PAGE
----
Results and discussion
Solution uptake and weight percent gain
The results on solution uptake (SU) and weight percent gain (WPG) are shown in Fig. 1 as overall means of all sample sizes and demonstrate that B. ceiba and B. insigne were easily treated with the NMM compound. For both curing temperatures, increase in solid content of the solution (ML) resulted in increased SU and WPG for the two species. That implied an increased infiltration of NMM into the lumens and in case to the cell walls. SU (kg/m3) as well as RSU (% based on the oven-dry weight), however, increase only slightly with increasing ML, whereas the increase in WPG is much more pronounced. This means that penetration into wood material is rather independent of the concentration of the solution; water and melamine resin behave only slightly different in their penetration behaviour as long as the NMM molecules are small enough; but after curing, the much higher amount of resin penetrated with the higher ML remains in the wood material, whereas only water evaporates.
For the same ML, the curing temperature had no major effect on the mean WPG in both species. That was noticed for all sample sizes tested as differences in WPG were small. For both curing temperatures and for each ML, mean SU and WPG were greater for B. ceiba than for B. insigne (Fig. 1). Since the two species are rather similar in their wood anatomy, the differences could be attributed to the lower wood density of B. ceiba compared with that of B. insigne, as among other factors, the possibility of treating various wood species can be attributed to their content of large vessels with numerous slit-like intervessel pits and the profound quantity of large axial parenchyma (Pearson and Brown 1932). The mean oven-dry density of the total 140 samples was 0.26 (± 0.01) g/cm3 and 0.37 (± 0.01) g/cm3 for B. ceiba and B. insigne, respectively.
Weight loss due to leaching
In both species and for each ML, weight loss due to leaching was much lower for samples cured at 120 °C than for samples cured at 90 °C (Fig. 2). At the curing temperature of 120 °C, the maximum weight losses of treated samples could be kept as low as 4.4 % (B. ceiba) and 2.9 % (B. insigne), values close to those of the controls (4.5 % in B. ceiba and 2.4 % in B. insigne). Samples cured at 90 °C showed progressively increasing leaching with increasing ML in both species; 9.3–15.8 % in B. ceiba and 6.8–16.2 % in B. insigne (Fig. 2). This phenomenon accounted for a higher degree of curing of NMM by condensation reaction of the compound and in case also enhanced reaction with the wood cell wall constituents at 120 °C compared to 90 °C. This finding was in agreement with an earlier report also mentioning a higher degree of crosslinking of a melamine–formaldehyde resin at 140 °C compared with 85 °C (Devallencourt et al. 2000). It is obvious that both, a reaction of NMM with the cell wall compounds and a higher degree of condensation after curing, can decrease leaching. Melamine resins need curing temperatures higher than 90 °C to achieve a complete crosslinking. In the activation of MF and MUF to give a sufficient degree of polycondensation (degree of curing) in the final products, lowering pH and higher temperatures are involved (Frihart 2005).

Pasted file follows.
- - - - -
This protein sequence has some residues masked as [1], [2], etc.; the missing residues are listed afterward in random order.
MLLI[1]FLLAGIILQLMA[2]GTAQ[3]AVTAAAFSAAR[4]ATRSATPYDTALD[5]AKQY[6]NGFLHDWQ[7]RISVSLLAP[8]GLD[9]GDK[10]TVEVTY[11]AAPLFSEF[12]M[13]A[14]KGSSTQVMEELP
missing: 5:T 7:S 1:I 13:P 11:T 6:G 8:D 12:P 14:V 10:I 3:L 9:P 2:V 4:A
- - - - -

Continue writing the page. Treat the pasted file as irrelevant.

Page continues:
Interestingly, at the better performing curing temperature of 120 °C, weight loss of samples was even lower with higher ML. The differences were confirmed statistically by ANOVA at P < 0.05 (F = 55.090 for B. ceiba and F = 86.692 for B. insigne). At that curing temperature, the range of WPG was 16–133 % and 9–79 % for B. ceiba and B. insigne, respectively (see Fig. 1); this means that for the different ML in use totally different material is created after impregnation. The lower weight losses at higher ML can also be the consequence that curing is performed better when more curable resin is available or simply that the lower amounts of cured resin show more ‘surface’ accessible for water instead of rather bulk and dense material at high WPG. Additionally, access of water can be hindered by the high WPG. It has to be noted that the differences between the two curing temperatures (for a certain ML) are much higher than the differences in weight loss at the same temperature at different ML.